Kola nuclear power plant turns 50. That is not necessarily something to celebrate
The Kola plant became the world’s first to produce nuclear-generated electricity north of the Arctic Circle. Construction of the first reactor started in 1969 and four years later it was connected to the grid. A total of four reactors are today in operation at the power plant.
The two first are of the VVER-440/230 type, the Soviet Union’s first generation civilian water-cooled reactors. The last two are the second generation of the VVER-440/213 type.
Later, the USSR designed the larger VVER-1000 reactors that today are in operation at several nuclear power plants, including the Zaporizhzhia in the war zone in Ukraine.
A few years after the breakup of the Soviet Union, the International Atomic Energy Agency (IAEA) initiated a full safety evaluation of the old VVER-400/230 reactors, at that time in operation in Russia, Bulgaria and Czechoslovakia. A plant with similar reactors Greifswald in the former East Germany was already shut down for safety concerns.
The IAEA report published in 1992 identified some 100 safety issues and pointed out a ranking of needed improvements. In the 90s, safety problems at Kola nuclear power plants caused headlines not only in Russia, but also in neighboring Scandinavian countries.
Norway granted the power plant both cash for improving the safety, but also practical equipment like external generators to ensure cooling in case of loss of power to the inbuilt cooling system. Foreign Minister of Norway at the time, Bjørn Tore Godal, however, ensured the Parliament in Oslo in 1995 that all Norwegian technical assistance to Kola nuclear power plant should not «contribute to prolong the lifetime of the reactors, only to improve the safety.»
For wartime Russia, most of the internationally focused safety work at Kola nuclear power plant has come to an end.
“There are no more foreign donors helping Russia on nuclear safety in the northwest,” says Dmitry Gorchakov, a nuclear advisor with the Bellona Environmental Transparency Center in Vilnius. His group had to leave Russia for Lithuania after the full-scale war started. This spring, authorities in Moscow declared Bellona undesirable, meaning no one inside Russia can any longer work for, or stay in contact with, the environmentalists.
For Dmitry Gorchakov and his colleagues, that limits their access to reliable information.
“During the war, many official resources, government resources, are closed, they don’t share all information like they did before. We have to find new sources, new tools,” he says.
How Western sanctions are impacting radiation safety works on the Kola Peninsula is difficult to assess, according to Bellona.
“We don’t talk with officials. They are lying. About how they manage with sanctions, how they will work in different countries,” Gorchakov says. He, however, thinks the state nuclear corporation Rosatom easily can maneuver operations based on a domestic supply chain.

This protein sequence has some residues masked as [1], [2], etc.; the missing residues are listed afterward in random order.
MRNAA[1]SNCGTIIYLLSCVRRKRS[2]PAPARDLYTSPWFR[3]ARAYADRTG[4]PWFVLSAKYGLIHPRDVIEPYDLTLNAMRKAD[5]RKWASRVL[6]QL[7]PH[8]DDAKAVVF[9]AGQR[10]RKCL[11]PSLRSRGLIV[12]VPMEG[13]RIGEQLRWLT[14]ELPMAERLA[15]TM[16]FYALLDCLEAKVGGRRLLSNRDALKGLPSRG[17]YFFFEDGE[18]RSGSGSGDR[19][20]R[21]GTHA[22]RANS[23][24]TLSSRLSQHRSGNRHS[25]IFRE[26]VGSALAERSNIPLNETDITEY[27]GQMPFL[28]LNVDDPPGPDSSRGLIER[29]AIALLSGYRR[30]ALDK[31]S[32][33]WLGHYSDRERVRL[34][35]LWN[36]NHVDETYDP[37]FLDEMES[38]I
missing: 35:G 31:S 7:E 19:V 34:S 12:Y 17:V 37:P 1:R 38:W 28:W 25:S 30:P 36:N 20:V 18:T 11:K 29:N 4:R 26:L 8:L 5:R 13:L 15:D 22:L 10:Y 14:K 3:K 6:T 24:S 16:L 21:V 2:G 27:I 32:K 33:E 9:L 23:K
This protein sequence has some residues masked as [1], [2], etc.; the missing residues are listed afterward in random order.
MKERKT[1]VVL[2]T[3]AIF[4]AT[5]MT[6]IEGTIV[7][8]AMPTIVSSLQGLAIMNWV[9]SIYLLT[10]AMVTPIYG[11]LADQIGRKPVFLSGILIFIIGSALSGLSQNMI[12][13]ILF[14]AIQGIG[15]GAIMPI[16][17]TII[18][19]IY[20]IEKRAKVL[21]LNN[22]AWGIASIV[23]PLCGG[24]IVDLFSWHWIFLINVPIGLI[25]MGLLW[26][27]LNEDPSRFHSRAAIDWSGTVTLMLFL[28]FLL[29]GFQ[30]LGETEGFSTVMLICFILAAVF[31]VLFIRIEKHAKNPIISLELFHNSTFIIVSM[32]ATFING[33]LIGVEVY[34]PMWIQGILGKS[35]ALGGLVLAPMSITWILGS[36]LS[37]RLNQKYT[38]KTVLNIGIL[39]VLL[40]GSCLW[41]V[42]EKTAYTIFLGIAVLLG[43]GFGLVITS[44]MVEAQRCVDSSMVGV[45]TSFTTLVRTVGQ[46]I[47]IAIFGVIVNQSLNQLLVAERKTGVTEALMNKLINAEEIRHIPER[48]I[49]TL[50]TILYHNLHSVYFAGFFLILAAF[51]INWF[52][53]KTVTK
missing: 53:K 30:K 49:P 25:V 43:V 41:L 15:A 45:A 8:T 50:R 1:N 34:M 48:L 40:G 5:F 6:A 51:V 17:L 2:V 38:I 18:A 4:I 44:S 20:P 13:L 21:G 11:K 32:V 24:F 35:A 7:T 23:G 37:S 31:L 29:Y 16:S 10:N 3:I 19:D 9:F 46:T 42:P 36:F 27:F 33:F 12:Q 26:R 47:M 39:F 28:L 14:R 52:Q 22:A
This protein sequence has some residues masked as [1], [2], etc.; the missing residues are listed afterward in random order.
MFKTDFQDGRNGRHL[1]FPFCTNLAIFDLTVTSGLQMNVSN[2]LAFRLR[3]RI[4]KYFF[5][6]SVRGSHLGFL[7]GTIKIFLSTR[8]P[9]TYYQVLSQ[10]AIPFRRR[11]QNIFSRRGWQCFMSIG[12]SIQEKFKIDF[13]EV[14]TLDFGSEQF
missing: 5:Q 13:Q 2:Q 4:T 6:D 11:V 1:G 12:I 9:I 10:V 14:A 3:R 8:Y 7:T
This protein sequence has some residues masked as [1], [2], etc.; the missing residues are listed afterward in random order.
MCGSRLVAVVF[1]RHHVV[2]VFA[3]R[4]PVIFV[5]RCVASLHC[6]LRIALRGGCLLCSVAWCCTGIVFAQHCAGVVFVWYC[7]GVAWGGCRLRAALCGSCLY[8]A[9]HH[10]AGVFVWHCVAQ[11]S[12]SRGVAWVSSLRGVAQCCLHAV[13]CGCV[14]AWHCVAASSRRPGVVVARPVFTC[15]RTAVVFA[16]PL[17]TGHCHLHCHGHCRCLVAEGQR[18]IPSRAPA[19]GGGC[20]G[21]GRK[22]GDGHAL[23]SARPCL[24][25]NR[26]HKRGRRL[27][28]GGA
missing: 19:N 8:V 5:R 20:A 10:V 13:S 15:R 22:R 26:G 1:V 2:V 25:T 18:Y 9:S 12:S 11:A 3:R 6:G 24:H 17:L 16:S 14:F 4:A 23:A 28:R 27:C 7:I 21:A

“Not much depends on foreign spare parts, uranium products. They make most inside the country,” Dmitry Gorchakov tells. Before starting to work for Bellona, Gorchakov worked for years for the nuclear industry inside Russia, often in tight contact with state officials.
He believes many of the safety programs initiated during decades of international cooperation now are put on hold.
“Some safety programs will be slowed down, while others will be canceled. They will maybe put it on pause,” he says.
“I think some Russian officials hope the war will stop sooner or later. But now they spend a lot of money on the war, so environmental problems are not a priority.”
“This could be dangerous, but we need to analyze it more,” Gorchakov says.
Operation until 2033
Meanwhile, reactor No. 1 at Kola NPP, originally built for a 30-years lifetime, celebrates its 50th anniversary.
Authorities granted one license prolongation after the other. In 2018, Rostechnadzor, the federal supervisory body for environmental, industrial and nuclear services, issued the license for the operation of Kola nuclear power plant’s unit No. 1 until July 6, 2033, the Barents Observer reported. The following year, unit No. 2 was granted an additional 15-years operation licence.
The power plant’s share of the electricity production in Murmansk region is about 60%. Most of the other 40% is generated by hydropower. According to Rosatom, the power plant has from start produced 463 billion kWh of electricity to the energy system in Russia’s northwest regions.
Celebrating its 50 years anniversary, the plant arranged a large gala with state officials, the regional governor and other guests.
Fewer incidents, or?
In recent years, safety apparently has improved at the nuclear power plant located a 3-hours drive south of Murmansk. After Russia launched its full-scale war on Ukraine and put an end to all independent watchdogs and media, only one incident is reported from Kola NPP.
It was unit No. 3 that on May 21 this year experienced an automatic emergency shutdown. First, Rosatom wouldn’t say what caused the trouble, but two days later the company admitted that it all was due to a faulty sensor at the power control system in turbogenerator No. 6.
The backup emergency external power system at the plant aimed to keep cooling water running in case of power fallouts, is supposed to come from two diesel generators, both delivered by Norway in the 90ties. Today, Norway has ended all practical cooperation on nuclear safety with Russia, including possible deliveries of spare parts to the Kola NPP’s emergency generators.
By 2035, a new nuclear power plant will be built a few kilometers from today’s location.